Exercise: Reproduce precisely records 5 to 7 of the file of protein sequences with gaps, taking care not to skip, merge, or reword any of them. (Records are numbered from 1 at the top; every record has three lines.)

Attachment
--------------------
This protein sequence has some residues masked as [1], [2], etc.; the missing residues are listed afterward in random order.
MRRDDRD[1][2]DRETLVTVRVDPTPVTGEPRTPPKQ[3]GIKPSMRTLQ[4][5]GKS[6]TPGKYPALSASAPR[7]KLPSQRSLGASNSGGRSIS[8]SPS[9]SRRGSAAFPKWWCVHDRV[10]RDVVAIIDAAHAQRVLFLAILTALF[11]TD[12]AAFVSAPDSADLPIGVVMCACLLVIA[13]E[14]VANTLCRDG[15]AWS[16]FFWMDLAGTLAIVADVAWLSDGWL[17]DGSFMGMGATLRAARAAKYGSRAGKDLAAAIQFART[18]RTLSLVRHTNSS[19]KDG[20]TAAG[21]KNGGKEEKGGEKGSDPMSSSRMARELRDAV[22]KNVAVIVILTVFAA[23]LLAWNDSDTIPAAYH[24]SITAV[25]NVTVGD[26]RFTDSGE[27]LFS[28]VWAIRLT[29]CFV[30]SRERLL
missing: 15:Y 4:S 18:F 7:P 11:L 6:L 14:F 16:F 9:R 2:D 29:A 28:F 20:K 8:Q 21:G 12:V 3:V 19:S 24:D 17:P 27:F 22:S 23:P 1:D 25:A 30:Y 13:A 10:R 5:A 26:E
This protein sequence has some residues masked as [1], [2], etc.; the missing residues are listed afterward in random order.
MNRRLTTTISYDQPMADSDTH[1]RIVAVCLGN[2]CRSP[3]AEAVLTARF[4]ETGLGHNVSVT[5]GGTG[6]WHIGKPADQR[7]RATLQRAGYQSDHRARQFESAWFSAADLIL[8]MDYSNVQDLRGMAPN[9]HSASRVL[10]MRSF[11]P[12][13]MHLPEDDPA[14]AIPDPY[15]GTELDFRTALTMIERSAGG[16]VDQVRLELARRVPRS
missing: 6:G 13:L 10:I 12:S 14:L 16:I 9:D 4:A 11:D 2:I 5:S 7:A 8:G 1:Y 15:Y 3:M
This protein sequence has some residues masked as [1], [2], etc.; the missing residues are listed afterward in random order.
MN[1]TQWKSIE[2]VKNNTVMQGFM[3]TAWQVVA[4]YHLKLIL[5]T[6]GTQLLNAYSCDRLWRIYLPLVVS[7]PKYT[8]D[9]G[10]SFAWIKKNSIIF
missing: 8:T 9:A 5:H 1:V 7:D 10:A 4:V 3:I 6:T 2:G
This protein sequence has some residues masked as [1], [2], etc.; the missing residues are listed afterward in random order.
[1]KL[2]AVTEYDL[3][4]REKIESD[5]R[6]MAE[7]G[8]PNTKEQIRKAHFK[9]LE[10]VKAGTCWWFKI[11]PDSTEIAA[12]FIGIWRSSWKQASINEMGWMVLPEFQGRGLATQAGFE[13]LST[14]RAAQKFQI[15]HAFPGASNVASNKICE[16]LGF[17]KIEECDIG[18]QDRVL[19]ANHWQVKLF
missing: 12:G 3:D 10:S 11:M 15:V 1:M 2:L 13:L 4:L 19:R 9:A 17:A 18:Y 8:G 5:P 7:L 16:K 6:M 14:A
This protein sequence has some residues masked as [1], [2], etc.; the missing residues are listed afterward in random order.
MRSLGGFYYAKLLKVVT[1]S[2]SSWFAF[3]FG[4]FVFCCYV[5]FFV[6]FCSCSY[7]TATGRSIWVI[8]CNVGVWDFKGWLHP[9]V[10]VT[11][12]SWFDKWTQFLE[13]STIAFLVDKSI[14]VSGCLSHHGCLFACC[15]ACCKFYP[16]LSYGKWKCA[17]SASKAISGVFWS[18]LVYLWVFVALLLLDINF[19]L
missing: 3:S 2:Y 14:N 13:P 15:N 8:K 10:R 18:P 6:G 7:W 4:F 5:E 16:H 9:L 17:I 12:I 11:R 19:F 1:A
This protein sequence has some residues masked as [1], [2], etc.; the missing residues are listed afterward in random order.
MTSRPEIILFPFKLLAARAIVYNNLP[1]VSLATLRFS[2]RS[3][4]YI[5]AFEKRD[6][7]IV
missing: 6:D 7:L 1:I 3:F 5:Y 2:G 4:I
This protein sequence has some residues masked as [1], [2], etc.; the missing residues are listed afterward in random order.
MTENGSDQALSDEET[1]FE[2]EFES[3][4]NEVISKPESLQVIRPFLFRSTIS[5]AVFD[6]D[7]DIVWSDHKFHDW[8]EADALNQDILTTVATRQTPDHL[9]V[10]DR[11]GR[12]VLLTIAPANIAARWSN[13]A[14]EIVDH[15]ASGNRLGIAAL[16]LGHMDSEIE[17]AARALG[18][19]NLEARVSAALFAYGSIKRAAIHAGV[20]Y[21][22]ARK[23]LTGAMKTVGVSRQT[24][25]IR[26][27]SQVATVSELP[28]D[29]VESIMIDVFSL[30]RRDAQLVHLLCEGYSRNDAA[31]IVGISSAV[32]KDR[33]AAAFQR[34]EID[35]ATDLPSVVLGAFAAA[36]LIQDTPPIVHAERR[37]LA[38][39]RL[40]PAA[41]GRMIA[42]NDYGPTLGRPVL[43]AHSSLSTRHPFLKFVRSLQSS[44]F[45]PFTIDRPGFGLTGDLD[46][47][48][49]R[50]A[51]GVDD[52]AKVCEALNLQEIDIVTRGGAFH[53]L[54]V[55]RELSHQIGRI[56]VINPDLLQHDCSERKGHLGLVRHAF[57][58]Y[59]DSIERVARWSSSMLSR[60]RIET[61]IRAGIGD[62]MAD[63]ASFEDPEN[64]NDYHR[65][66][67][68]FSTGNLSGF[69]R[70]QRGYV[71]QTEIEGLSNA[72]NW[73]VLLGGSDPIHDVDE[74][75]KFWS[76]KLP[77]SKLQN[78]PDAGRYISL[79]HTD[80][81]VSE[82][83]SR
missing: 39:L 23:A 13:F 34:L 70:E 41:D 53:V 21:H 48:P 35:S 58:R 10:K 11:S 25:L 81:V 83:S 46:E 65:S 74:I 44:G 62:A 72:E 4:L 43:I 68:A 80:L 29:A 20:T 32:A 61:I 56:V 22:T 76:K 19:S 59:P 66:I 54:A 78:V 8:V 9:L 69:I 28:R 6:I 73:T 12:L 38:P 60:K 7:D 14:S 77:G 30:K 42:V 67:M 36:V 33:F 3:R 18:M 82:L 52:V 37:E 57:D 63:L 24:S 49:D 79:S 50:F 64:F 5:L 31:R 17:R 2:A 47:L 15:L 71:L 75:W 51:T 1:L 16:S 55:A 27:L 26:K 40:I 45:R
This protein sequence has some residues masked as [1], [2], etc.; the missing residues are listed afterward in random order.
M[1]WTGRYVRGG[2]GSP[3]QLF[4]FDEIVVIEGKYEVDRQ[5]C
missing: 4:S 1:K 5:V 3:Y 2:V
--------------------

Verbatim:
This protein sequence has some residues masked as [1], [2], etc.; the missing residues are listed afterward in random order.
MRSLGGFYYAKLLKVVT[1]S[2]SSWFAF[3]FG[4]FVFCCYV[5]FFV[6]FCSCSY[7]TATGRSIWVI[8]CNVGVWDFKGWLHP[9]V[10]VT[11][12]SWFDKWTQFLE[13]STIAFLVDKSI[14]VSGCLSHHGCLFACC[15]ACCKFYP[16]LSYGKWKCA[17]SASKAISGVFWS[18]LVYLWVFVALLLLDINF[19]L
missing: 3:S 2:Y 14:N 13:P 15:N 8:K 10:R 18:P 6:G 7:W 4:F 5:E 16:H 9:L 17:I 12:I 11:R 19:F 1:A
This protein sequence has some residues masked as [1], [2], etc.; the missing residues are listed afterward in random order.
MTSRPEIILFPFKLLAARAIVYNNLP[1]VSLATLRFS[2]RS[3][4]YI[5]AFEKRD[6][7]IV
missing: 6:D 7:L 1:I 3:F 5:Y 2:G 4:I
This protein sequence has some residues masked as [1], [2], etc.; the missing residues are listed afterward in random order.
MTENGSDQALSDEET[1]FE[2]EFES[3][4]NEVISKPESLQVIRPFLFRSTIS[5]AVFD[6]D[7]DIVWSDHKFHDW[8]EADALNQDILTTVATRQTPDHL[9]V[10]DR[11]GR[12]VLLTIAPANIAARWSN[13]A[14]EIVDH[15]ASGNRLGIAAL[16]LGHMDSEIE[17]AARALG[18][19]NLEARVSAALFAYGSIKRAAIHAGV[20]Y[21][22]ARK[23]LTGAMKTVGVSRQT[24][25]IR[26][27]SQVATVSELP[28]D[29]VESIMIDVFSL[30]RRDAQLVHLLCEGYSRNDAA[31]IVGISSAV[32]KDR[33]AAAFQR[34]EID[35]ATDLPSVVLGAFAAA[36]LIQDTPPIVHAERR[37]LA[38][39]RL[40]PAA[41]GRMIA[42]NDYGPTLGRPVL[43]AHSSLSTRHPFLKFVRSLQSS[44]F[45]PFTIDRPGFGLTGDLD[46][47][48][49]R[50]A[51]GVDD[52]AKVCEALNLQEIDIVTRGGAFH[53]L[54]V[55]RELSHQIGRI[56]VINPDLLQHDCSERKGHLGLVRHAF[57][58]Y[59]DSIERVARWSSSMLSR[60]RIET[61]IRAGIGD[62]MAD[63]ASFEDPEN[64]NDYHR[65][66][67][68]FSTGNLSGF[69]R[70]QRGYV[71]QTEIEGLSNA[72]NW[73]VLLGGSDPIHDVDE[74][75]KFWS[76]KLP[77]SKLQN[78]PDAGRYISL[79]HTD[80][81]VSE[82][83]SR
missing: 39:L 23:A 13:F 34:L 70:E 41:D 53:V 21:H 48:P 35:S 58:R 10:K 11:S 25:L 81:V 83:S 46:E 65:S 74:I 44:G 62:A 72:E 4:L 43:I 68:A 80:L 29:A 20:T 32:A 61:I 56:V 22:T 76:K 19:S 59:P 66:I 54:A 78:V 8:V 9:L 69:I 28:R 6:I 73:T 12:L 38:P 60:K 7:D 14:S 77:G 30:K 42:V 67:M 36:V 33:F 3:R 18:M 82:L 52:V 37:E 57:D 63:L 24:S 49:D 79:S 50:F 64:F 5:L 31:R 17:R 2:A 47:L 15:L 71:L 75:W 51:T 1:L 16:S 55:A 27:L 26:K 40:I 45:R